Dean and Edward E. Elson Professor at the School of Architecture
My two younger sisters and I were raised by a single mother who worked nights as a nurse. Not surprisingly, she embodied the characteristics and qualities of so many who are in the nursing profession – deep empathy, a commitment to advocacy on behalf of others, and caring for the well-being of all. I believe that these qualities, coupled with her lived experience as a Black woman who both witnessed and faced structural inequities in her life, are some of the reasons why my mother impressed upon me the power and purpose of giving back. She always stressed the importance of education as a conduit for making a positive impact in the world. I have focused my career on addressing the challenges of health, well-being and equity, in the built environment and in higher education, because my mother taught me the value of advocating for, caring for and lifting others through our contributions to society.
School of Nursing Senior Assistant Dean for Academic and Student Services
My mama taught me that love is unconditional, not by saying it out loud, but by showing it. Mama believed we could do anything, and no matter what we did, she would be proud. She encouraged me, my siblings, even my daddy, to pursue our dreams. She didn’t put any restrictions or rules on her love or her approval. When I talk about providing holistic support to students, that is where it comes from for me. Being there for my students. Ensuring them they belong here. Celebrating when they achieve, but providing the tissues and open heart when they fail. I learned that from my mama, and I try to practice it every single day.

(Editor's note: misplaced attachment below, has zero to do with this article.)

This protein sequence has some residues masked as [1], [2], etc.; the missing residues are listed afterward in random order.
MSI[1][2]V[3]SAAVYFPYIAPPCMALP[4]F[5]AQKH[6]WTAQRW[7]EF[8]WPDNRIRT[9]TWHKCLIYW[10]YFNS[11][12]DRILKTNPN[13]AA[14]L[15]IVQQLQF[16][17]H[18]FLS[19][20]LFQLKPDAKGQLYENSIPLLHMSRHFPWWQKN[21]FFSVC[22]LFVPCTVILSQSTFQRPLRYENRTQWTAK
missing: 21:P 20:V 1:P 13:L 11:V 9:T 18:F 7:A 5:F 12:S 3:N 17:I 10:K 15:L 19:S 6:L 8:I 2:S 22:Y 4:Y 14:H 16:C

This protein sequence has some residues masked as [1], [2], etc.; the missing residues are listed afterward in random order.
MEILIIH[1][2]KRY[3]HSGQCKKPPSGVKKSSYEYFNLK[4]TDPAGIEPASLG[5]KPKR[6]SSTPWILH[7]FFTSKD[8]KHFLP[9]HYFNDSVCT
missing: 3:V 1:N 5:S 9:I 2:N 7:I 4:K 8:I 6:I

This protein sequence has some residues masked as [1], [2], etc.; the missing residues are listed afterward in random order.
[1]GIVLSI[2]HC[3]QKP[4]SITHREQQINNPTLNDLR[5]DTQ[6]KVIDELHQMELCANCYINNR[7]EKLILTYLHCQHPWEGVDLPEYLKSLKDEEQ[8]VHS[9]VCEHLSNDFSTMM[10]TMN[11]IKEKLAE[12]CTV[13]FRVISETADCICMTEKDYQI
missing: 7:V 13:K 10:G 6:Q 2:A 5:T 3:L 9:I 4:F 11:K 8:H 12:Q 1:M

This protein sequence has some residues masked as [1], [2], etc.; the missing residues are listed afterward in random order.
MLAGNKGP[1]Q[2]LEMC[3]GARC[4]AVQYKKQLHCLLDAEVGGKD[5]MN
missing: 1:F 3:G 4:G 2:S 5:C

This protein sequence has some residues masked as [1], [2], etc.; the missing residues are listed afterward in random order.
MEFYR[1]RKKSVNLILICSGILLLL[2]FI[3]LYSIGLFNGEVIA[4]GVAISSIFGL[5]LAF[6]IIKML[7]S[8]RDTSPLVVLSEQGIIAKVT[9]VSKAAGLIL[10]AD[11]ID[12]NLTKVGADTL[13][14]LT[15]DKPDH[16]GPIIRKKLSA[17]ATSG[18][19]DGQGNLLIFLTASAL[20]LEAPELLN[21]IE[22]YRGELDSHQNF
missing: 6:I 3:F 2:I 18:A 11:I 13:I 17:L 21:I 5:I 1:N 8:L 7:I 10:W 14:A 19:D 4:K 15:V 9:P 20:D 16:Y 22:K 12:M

Frank Batten School of Leadership and Public Policy Dean and Professor of Practice of Public Policy
My mom was an artist. She was a painter. She was always painting my whole life. She ended up dying in 2016 after three years of battling ovarian cancer. I used to visit her down in Florida. Nothing brought her more joy than teaching painting in her garden and having people come over and paint. In the beginning, she could still paint along with them. By the end, she couldn’t do very much, but she still loved having people come over to paint. So, I would come down and paint. I actually gave a whole commencement address about her painting lessons at the University of Chicago. We would go for a long walks on the beach near her house. We talked about painting. We talked about life, we talked about spirituality, many things. One of her pieces of advice to me during one of these walks along the beach was that you have to be the artist of your own life, and you have to paint the canvas of your life. To me, that was kind of really profound and valuable and I’ve taught classes on that.